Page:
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Diabetes Metab Res Rev. 2018 Sep 1:e3072. doi: 10.1002/dmrr.3072. [Epub ahead of print]

Reuniting overnutrition and undernutrition, macronutrients, and micronutrients.

Author information

1
Laboratory of Diabetes and Diabetes-Related Disorders, The Feinstein Institute for Medical Research, Northwell Health, New York, USA.
2
Department of Medicine, Albert Einstein College of Medicine, New York, USA.
3
Department of Medicine, Cpl. Michael J Crescenz Veterans Administration Medical Center, Philadelphia, PA, USA.
4
Department of Epidemiology and Preventive Medicine, School of Public Health, The Sackler Faculty of Medicine, Tel Aviv University, Tel Aviv, Israel.
5
Department of Medicine, Division of Endocrinology, NYU School of Medicine, New York, NY, USA.
6
Center for Biomedical Science and Center for Bioelectric Medicine, The Feinstein Institute for Medical Research, Northwell Health, New York, USA.

Abstract

Over-nutrition and its late consequences are a dominant theme in medicine today. In addition to the health hazards brought on by over-nutrition, the medical community has recently accumulated a roster of health benefits with obesity, grouped under "obesity paradox." Throughout the world and throughout history until the 20th century, under-nutrition was a dominant evolutionary force. Under-nutrition brings with it a mix of benefits and detriments that are opposite to and continuous with those of over-nutrition. This continuum yields J-shaped or U-shaped curves relating body mass index to mortality. The overweight have an elevated risk of dying in middle age of degenerative diseases while the underweight are at increased risk of premature death from infectious conditions. Micronutrient deficiencies, major concerns of nutritional science in the 20th century, are being neglected. This "hidden hunger" is now surprisingly prevalent in all weight groups, even among the overweight. Because micronutrient replacement is safe, inexpensive, and predictably effective, it is now an exceptionally attractive target for therapy across the spectrum of weight and age. Nutrition-related conditions worthy of special attention from caregivers include excess vitamin A, excess vitamin D, and deficiency of magnesium.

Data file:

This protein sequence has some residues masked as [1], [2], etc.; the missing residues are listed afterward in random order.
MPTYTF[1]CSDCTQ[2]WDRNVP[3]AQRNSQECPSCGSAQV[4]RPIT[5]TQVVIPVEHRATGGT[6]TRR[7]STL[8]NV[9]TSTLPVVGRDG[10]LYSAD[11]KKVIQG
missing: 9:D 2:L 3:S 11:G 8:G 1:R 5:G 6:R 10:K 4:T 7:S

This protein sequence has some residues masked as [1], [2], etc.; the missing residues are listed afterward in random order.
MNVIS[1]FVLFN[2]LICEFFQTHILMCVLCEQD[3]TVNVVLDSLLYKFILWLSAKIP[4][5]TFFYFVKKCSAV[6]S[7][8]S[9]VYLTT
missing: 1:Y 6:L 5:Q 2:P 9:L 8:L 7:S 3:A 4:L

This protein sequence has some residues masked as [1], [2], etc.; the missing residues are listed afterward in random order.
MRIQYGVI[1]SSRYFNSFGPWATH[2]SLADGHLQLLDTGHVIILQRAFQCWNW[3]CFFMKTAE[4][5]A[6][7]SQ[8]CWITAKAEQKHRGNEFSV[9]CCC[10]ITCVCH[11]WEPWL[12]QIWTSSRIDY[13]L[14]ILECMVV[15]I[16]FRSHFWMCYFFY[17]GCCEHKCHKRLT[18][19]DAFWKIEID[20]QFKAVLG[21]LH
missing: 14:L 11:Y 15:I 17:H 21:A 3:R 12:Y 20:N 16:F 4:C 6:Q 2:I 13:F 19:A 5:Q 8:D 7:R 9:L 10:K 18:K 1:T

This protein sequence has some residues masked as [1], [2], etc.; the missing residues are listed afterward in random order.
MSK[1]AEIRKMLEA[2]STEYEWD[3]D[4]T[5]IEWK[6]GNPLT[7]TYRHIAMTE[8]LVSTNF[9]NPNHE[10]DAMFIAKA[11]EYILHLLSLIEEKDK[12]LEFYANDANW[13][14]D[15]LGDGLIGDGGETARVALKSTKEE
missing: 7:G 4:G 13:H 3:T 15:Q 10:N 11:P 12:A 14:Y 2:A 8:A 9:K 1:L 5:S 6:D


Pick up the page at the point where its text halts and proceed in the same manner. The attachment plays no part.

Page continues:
KEYWORDS:

infectious diseases; micronutrients; obesity; obesity paradox; overnutrition; undernutrition

PMID:
30171821
DOI:
10.1002/dmrr.3072

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